• Holidays typically revolve around gifts and food, so why not give a gift about being healthy and moderate? Healthy cookbook ideas are the Mayo Clinic Williams – Sonoma Cookbook and Martha Stewart’s Healthy Quick Cook
  3. Favor family over food– make festivities about seeing family and not about eating food.
    • Serve a simple meal and focus on entertainment like music and or trivial pursuit.
  4. Stretch your dollar, save your waist – Use Intuitive Eating to portion your restaurant meal.
    • Be economical and bring leftovers home to eat at the next day’s snack or meal.
  5. Eat your favorite food– skip the appetizers and save room for dinner.
    • If dessert is your favorite, don’t fill up on apps and entrees. Make sure you are still hungry for your chocolate cake!!
  6. Secure a snack– before leaving make sure you are not starving, eat a snack to prevent overeating at the party.
    • Restriction cause binging, don’t restrict the day of a special event. You are likely to overeat or even binge later that night.

      Photo Credit: Lotus Carroll via Compfight cc

  7. Wine, beer and liquor on a full belly. If you drink on an empty stomach you are more likely to make poor decisions and overeat.
    • Take your sip of wine with your entrée. If you drink on an empty stomach you will not be mindful of your internal or external cues.
    • Most importantly, don’t drink and drive.

Snacking Sense

Snacking Sense
By Christie Caggiani, RDN, LDN, CEDRD

 

If you’ve ever tried to have a clear and concise conversation with your child after school, you might find it a daunting and nearly impossible task.  Typically, you will find their attention, energy and desire to recount the day stretched thin, and much of that is simply because their bodies have run out of fuel. If it’s been at least 3 hours since their last meal or snack, or their previous amount of food was small, rest assured it is time for them to eat. They need a snack.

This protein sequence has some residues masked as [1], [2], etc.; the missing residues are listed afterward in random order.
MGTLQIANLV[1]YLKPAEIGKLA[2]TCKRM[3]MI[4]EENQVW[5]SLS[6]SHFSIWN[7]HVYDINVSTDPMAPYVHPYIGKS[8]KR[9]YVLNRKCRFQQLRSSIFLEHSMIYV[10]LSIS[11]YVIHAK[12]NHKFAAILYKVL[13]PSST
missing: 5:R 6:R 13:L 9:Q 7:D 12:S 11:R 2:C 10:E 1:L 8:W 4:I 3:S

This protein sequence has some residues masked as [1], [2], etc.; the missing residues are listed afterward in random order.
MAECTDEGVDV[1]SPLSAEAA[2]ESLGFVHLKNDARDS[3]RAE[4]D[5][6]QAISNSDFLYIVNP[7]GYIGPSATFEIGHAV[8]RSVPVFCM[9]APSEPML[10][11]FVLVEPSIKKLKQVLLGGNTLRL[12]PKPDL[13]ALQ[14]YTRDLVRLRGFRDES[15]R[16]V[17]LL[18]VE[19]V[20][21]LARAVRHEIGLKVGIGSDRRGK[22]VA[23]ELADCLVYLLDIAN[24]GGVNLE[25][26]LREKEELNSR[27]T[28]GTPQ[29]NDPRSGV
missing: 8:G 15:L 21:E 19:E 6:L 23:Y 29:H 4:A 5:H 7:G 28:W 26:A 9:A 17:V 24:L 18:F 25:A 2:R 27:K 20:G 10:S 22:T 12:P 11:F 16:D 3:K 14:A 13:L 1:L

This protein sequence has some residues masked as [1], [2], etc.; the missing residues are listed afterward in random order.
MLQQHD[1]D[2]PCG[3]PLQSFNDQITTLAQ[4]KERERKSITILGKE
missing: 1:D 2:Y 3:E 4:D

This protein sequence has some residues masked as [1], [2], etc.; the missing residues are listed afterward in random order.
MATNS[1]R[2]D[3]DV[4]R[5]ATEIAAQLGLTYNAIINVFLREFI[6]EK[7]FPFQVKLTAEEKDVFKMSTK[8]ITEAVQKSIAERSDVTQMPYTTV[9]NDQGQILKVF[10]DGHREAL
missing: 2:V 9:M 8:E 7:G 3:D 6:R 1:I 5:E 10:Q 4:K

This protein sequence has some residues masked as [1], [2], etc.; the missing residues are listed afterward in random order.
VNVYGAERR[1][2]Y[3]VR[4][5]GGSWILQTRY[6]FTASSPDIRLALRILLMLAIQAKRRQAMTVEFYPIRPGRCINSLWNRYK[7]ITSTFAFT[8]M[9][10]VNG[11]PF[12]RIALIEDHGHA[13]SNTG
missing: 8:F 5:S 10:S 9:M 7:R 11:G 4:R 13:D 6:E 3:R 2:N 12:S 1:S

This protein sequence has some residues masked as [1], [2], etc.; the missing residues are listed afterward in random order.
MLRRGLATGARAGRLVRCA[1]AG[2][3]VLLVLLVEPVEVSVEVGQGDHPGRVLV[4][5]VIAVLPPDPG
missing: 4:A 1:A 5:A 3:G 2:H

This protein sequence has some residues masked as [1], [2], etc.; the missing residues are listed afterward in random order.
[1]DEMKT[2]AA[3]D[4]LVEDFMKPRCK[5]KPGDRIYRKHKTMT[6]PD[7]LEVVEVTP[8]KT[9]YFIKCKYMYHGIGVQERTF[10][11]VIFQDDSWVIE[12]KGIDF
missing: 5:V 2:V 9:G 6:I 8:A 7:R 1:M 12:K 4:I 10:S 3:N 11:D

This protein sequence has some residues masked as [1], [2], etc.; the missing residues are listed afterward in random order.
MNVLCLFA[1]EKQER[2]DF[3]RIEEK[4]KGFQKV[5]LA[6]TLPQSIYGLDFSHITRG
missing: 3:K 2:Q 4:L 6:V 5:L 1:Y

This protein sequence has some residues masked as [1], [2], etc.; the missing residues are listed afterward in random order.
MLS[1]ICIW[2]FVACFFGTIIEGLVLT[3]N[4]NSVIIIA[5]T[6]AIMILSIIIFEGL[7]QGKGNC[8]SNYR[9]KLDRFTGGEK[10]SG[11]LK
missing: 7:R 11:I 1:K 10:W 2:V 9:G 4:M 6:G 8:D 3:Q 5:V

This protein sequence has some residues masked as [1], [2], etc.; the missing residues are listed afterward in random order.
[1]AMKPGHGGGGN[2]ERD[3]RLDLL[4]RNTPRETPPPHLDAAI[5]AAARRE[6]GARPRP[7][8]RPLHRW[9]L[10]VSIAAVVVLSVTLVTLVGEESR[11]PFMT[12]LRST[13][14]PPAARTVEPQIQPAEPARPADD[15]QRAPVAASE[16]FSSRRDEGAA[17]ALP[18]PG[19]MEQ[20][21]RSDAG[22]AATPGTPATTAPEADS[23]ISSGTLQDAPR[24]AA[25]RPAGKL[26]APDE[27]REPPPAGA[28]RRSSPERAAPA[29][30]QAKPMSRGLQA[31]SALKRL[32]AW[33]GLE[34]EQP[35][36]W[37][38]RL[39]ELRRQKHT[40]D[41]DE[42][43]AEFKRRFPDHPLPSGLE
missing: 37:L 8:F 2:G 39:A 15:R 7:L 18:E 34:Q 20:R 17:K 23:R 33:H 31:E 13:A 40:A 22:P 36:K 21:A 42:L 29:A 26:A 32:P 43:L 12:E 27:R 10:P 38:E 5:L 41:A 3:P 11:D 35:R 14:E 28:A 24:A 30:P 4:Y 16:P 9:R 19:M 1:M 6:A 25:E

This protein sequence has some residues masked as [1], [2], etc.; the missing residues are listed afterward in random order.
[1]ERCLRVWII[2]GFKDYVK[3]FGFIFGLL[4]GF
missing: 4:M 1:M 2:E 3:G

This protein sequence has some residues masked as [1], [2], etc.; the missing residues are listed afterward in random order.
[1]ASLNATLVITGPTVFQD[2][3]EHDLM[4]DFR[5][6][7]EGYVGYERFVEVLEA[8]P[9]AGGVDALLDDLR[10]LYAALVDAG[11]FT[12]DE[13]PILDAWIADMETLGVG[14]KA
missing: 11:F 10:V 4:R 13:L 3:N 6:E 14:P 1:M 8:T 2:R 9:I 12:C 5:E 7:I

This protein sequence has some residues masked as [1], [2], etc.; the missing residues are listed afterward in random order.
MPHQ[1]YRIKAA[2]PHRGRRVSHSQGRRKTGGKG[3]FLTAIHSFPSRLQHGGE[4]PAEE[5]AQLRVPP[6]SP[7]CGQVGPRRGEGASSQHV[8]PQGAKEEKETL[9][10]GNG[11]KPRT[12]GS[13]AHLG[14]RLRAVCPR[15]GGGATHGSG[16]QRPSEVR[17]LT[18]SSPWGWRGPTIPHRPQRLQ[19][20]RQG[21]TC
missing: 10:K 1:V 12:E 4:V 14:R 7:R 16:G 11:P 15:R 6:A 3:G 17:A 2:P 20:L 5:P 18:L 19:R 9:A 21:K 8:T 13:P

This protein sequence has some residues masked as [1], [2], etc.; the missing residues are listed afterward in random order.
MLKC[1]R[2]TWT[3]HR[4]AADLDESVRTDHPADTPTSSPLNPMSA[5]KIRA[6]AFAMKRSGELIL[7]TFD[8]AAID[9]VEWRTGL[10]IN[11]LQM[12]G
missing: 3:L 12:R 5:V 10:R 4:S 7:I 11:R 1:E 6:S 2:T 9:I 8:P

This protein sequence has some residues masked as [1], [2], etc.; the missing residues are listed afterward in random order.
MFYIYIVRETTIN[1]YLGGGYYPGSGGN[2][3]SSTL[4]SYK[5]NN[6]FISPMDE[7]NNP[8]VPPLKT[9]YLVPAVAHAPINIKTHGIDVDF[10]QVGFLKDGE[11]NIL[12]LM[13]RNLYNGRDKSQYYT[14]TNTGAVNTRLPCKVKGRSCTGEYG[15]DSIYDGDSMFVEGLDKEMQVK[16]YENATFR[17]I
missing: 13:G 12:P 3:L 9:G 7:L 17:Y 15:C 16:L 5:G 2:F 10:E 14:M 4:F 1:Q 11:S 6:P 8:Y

Photo Credit: faungg’s photo via Compfight cc

As Ellyn Satter so beautifully explains in her Division of Responsibility, one of the parental roles in the feeding relationship is to “provide regular meals and snacks”.  This provides stability and the reassurance that food will always be available, thereby allowing children to develop a regular rhythm of hunger and fullness signals which will serve them well throughout their life.  As they trust that we will provide food in a regular and timely manner, they can best develop a sense of trusting themselves and their internal signals.

Snacks, however, have many stigmas and much confusion abounds as we try to determine the “best way” to provide them to our kids.  Here are some suggestions that may answer a few of your questions:

  • Snacks are typically best thought of as little meals, not a single stand-alone item. Our culture has branded certain categories as “snack foods”, however anything you would serve at a meal could feasibly be a snack and will undoubtedly be more satisfying than a single-serve package of baked crackers!  How about a slice of leftover veggie pizza and some grapes?
  • Include two or three foods from amongst:  whole grains, protein, dairy, fruits, vegetables, and fats.  Make certain to also offer some ‘fun foods’, and pair them with foods that have a little staying power, such as chocolate chip cookies and a glass of milk.  Having foods with a higher fat content will hold them longer, and create greater satisfaction.